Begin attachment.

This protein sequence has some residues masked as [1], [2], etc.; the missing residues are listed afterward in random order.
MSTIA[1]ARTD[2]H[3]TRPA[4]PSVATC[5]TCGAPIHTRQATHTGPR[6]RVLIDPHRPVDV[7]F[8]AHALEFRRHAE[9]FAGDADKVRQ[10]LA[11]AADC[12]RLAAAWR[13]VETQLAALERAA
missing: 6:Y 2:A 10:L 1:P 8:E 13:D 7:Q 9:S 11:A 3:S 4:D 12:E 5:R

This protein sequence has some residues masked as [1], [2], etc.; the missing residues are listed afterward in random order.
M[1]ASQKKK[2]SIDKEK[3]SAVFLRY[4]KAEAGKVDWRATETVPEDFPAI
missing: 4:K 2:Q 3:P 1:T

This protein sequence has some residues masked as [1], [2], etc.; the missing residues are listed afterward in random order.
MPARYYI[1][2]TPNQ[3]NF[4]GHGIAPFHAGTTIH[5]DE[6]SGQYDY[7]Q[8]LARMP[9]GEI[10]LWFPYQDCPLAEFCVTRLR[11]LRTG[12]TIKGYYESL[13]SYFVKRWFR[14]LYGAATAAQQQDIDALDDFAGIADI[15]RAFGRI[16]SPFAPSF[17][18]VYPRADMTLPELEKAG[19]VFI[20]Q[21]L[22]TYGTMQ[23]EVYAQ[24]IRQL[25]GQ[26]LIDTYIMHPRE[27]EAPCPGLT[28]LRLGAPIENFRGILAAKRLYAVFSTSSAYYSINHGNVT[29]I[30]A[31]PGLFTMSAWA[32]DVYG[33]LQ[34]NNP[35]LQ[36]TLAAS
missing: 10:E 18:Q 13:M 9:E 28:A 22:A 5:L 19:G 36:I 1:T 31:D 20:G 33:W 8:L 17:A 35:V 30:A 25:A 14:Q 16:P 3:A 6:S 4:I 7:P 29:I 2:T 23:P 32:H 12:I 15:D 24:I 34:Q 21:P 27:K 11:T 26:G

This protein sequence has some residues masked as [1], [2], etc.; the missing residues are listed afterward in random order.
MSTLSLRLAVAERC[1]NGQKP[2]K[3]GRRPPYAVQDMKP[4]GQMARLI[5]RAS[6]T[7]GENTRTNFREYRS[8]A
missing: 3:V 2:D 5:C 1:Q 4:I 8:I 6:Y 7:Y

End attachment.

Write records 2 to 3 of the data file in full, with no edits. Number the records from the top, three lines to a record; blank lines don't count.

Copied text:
This protein sequence has some residues masked as [1], [2], etc.; the missing residues are listed afterward in random order.
M[1]ASQKKK[2]SIDKEK[3]SAVFLRY[4]KAEAGKVDWRATETVPEDFPAI
missing: 4:K 2:Q 3:P 1:T

This protein sequence has some residues masked as [1], [2], etc.; the missing residues are listed afterward in random order.
MPARYYI[1][2]TPNQ[3]NF[4]GHGIAPFHAGTTIH[5]DE[6]SGQYDY[7]Q[8]LARMP[9]GEI[10]LWFPYQDCPLAEFCVTRLR[11]LRTG[12]TIKGYYESL[13]SYFVKRWFR[14]LYGAATAAQQQDIDALDDFAGIADI[15]RAFGRI[16]SPFAPSF[17][18]VYPRADMTLPELEKAG[19]VFI[20]Q[21]L[22]TYGTMQ[23]EVYAQ[24]IRQL[25]GQ[26]LIDTYIMHPRE[27]EAPCPGLT[28]LRLGAPIENFRGILAAKRLYAVFSTSSAYYSINHGNVT[29]I[30]A[31]PGLFTMSAWA[32]DVYG[33]LQ[34]NNP[35]LQ[36]TLAAS
missing: 10:E 18:Q 13:M 9:E 28:A 22:A 5:L 19:G 36:I 1:T 31:D 20:G 33:W 8:L 17:A 35:V 30:A 25:A 14:Q 16:P 3:A 6:S 4:I 7:P 29:I 2:T 23:P 32:H 12:I 15:D 24:I 34:Q 21:P 27:K 11:T 26:G